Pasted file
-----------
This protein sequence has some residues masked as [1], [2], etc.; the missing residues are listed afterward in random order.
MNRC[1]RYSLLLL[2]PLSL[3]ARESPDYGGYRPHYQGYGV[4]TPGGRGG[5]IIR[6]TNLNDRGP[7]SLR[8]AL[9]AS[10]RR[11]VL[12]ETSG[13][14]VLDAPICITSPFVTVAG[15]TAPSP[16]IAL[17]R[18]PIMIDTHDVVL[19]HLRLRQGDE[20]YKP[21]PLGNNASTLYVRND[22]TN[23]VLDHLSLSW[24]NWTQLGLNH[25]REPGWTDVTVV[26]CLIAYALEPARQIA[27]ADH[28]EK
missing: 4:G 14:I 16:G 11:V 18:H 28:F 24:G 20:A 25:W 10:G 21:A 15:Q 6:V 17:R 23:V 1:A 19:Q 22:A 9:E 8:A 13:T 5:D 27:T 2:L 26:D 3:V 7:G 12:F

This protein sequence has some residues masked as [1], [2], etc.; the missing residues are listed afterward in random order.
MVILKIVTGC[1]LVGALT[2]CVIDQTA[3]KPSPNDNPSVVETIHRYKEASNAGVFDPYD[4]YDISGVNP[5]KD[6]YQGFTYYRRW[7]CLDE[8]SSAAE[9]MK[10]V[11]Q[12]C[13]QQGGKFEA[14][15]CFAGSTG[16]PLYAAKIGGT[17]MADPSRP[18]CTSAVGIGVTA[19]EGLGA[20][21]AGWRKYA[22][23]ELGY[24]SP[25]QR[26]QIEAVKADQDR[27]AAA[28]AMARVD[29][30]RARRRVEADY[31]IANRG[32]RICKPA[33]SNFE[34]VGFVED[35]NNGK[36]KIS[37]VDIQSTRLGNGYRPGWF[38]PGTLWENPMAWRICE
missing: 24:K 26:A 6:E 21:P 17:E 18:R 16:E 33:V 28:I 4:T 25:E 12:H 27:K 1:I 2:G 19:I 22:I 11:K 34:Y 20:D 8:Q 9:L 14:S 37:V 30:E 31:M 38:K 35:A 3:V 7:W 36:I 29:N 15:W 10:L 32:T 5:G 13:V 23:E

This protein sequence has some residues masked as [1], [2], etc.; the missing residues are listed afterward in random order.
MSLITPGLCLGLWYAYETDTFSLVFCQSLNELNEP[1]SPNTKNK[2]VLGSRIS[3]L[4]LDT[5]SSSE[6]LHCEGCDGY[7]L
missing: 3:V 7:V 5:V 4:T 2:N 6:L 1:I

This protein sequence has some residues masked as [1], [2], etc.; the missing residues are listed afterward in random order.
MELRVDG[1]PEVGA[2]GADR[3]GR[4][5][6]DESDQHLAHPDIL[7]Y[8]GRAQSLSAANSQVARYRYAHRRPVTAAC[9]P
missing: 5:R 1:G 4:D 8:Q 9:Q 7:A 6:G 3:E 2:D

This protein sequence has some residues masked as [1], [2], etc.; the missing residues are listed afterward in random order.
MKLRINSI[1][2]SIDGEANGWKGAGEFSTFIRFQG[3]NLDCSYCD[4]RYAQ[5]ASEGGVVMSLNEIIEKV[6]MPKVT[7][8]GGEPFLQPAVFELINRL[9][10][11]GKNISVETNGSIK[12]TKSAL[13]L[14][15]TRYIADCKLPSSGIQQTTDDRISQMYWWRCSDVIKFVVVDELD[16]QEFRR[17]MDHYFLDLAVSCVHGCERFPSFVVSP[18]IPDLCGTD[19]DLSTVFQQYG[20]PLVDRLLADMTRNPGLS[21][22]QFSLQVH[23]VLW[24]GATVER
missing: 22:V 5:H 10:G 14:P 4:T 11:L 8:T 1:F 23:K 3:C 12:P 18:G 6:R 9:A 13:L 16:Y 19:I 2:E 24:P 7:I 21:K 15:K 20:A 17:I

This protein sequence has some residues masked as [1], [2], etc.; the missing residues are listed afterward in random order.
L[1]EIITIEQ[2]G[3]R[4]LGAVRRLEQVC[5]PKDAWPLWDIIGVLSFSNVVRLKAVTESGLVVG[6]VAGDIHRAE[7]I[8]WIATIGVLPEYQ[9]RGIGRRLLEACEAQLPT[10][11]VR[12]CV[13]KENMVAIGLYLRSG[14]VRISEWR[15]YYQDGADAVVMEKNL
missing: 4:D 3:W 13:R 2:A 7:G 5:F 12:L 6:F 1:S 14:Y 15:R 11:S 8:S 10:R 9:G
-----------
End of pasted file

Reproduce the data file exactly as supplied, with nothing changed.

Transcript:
This protein sequence has some residues masked as [1], [2], etc.; the missing residues are listed afterward in random order.
MNRC[1]RYSLLLL[2]PLSL[3]ARESPDYGGYRPHYQGYGV[4]TPGGRGG[5]IIR[6]TNLNDRGP[7]SLR[8]AL[9]AS[10]RR[11]VL[12]ETSG[13][14]VLDAPICITSPFVTVAG[15]TAPSP[16]IAL[17]R[18]PIMIDTHDVVL[19]HLRLRQGDE[20]YKP[21]PLGNNASTLYVRND[22]TN[23]VLDHLSLSW[24]NWTQLGLNH[25]REPGWTDVTVV[26]CLIAYALEPARQIA[27]ADH[28]EK
missing: 4:G 14:I 16:G 11:V 18:H 28:F 24:G 20:A 25:W 10:G 21:A 15:Q 6:V 17:R 23:V 1:A 19:Q 22:A 9:E 8:A 13:T 5:D 27:T 2:L 26:D 3:V 7:G 12:F

This protein sequence has some residues masked as [1], [2], etc.; the missing residues are listed afterward in random order.
MVILKIVTGC[1]LVGALT[2]CVIDQTA[3]KPSPNDNPSVVETIHRYKEASNAGVFDPYD[4]YDISGVNP[5]KD[6]YQGFTYYRRW[7]CLDE[8]SSAAE[9]MK[10]V[11]Q[12]C[13]QQGGKFEA[14][15]CFAGSTG[16]PLYAAKIGGT[17]MADPSRP[18]CTSAVGIGVTA[19]EGLGA[20][21]AGWRKYA[22][23]ELGY[24]SP[25]QR[26]QIEAVKADQDR[27]AAA[28]AMARVD[29][30]RARRRVEADY[31]IANRG[32]RICKPA[33]SNFE[34]VGFVED[35]NNGK[36]KIS[37]VDIQSTRLGNGYRPGWF[38]PGTLWENPMAWRICE
missing: 24:K 26:A 6:E 21:P 17:E 18:R 16:E 33:V 28:I 4:T 25:E 12:H 27:K 1:I 2:G 19:I 22:I 11:K 34:Y 20:D 8:Q 9:L 14:S 37:V 30:E 31:M 38:K 35:A 3:V 7:W 36:I 29:N 15:W 10:L 32:T 5:G 13:V 23:E

This protein sequence has some residues masked as [1], [2], etc.; the missing residues are listed afterward in random order.
MSLITPGLCLGLWYAYETDTFSLVFCQSLNELNEP[1]SPNTKNK[2]VLGSRIS[3]L[4]LDT[5]SSSE[6]LHCEGCDGY[7]L
missing: 3:V 7:V 5:V 4:T 2:N 6:L 1:I

This protein sequence has some residues masked as [1], [2], etc.; the missing residues are listed afterward in random order.
MELRVDG[1]PEVGA[2]GADR[3]GR[4][5][6]DESDQHLAHPDIL[7]Y[8]GRAQSLSAANSQVARYRYAHRRPVTAAC[9]P
missing: 5:R 1:G 4:D 8:Q 9:Q 7:A 6:G 3:E 2:D

This protein sequence has some residues masked as [1], [2], etc.; the missing residues are listed afterward in random order.
MKLRINSI[1][2]SIDGEANGWKGAGEFSTFIRFQG[3]NLDCSYCD[4]RYAQ[5]ASEGGVVMSLNEIIEKV[6]MPKVT[7][8]GGEPFLQPAVFELINRL[9][10][11]GKNISVETNGSIK[12]TKSAL[13]L[14][15]TRYIADCKLPSSGIQQTTDDRISQMYWWRCSDVIKFVVVDELD[16]QEFRR[17]MDHYFLDLAVSCVHGCERFPSFVVSP[18]IPDLCGTD[19]DLSTVFQQYG[20]PLVDRLLADMTRNPGLS[21][22]QFSLQVH[23]VLW[24]GATVER
missing: 22:V 5:H 10:G 14:P 4:T 11:L 8:T 1:F 23:K 3:C 12:P 18:G 6:R 9:A 13:L 16:Y 19:I 2:E 24:P 7:I 21:K 15:K 20:A 17:I

This protein sequence has some residues masked as [1], [2], etc.; the missing residues are listed afterward in random order.
L[1]EIITIEQ[2]G[3]R[4]LGAVRRLEQVC[5]PKDAWPLWDIIGVLSFSNVVRLKAVTESGLVVG[6]VAGDIHRAE[7]I[8]WIATIGVLPEYQ[9]RGIGRRLLEACEAQLPT[10][11]VR[12]CV[13]KENMVAIGLYLRSG[14]VRISEWR[15]YYQDGADAVVMEKNL
missing: 4:D 3:W 13:R 2:A 7:G 5:F 12:L 6:F 1:S 14:Y 15:R 11:S 8:S 10:R 9:G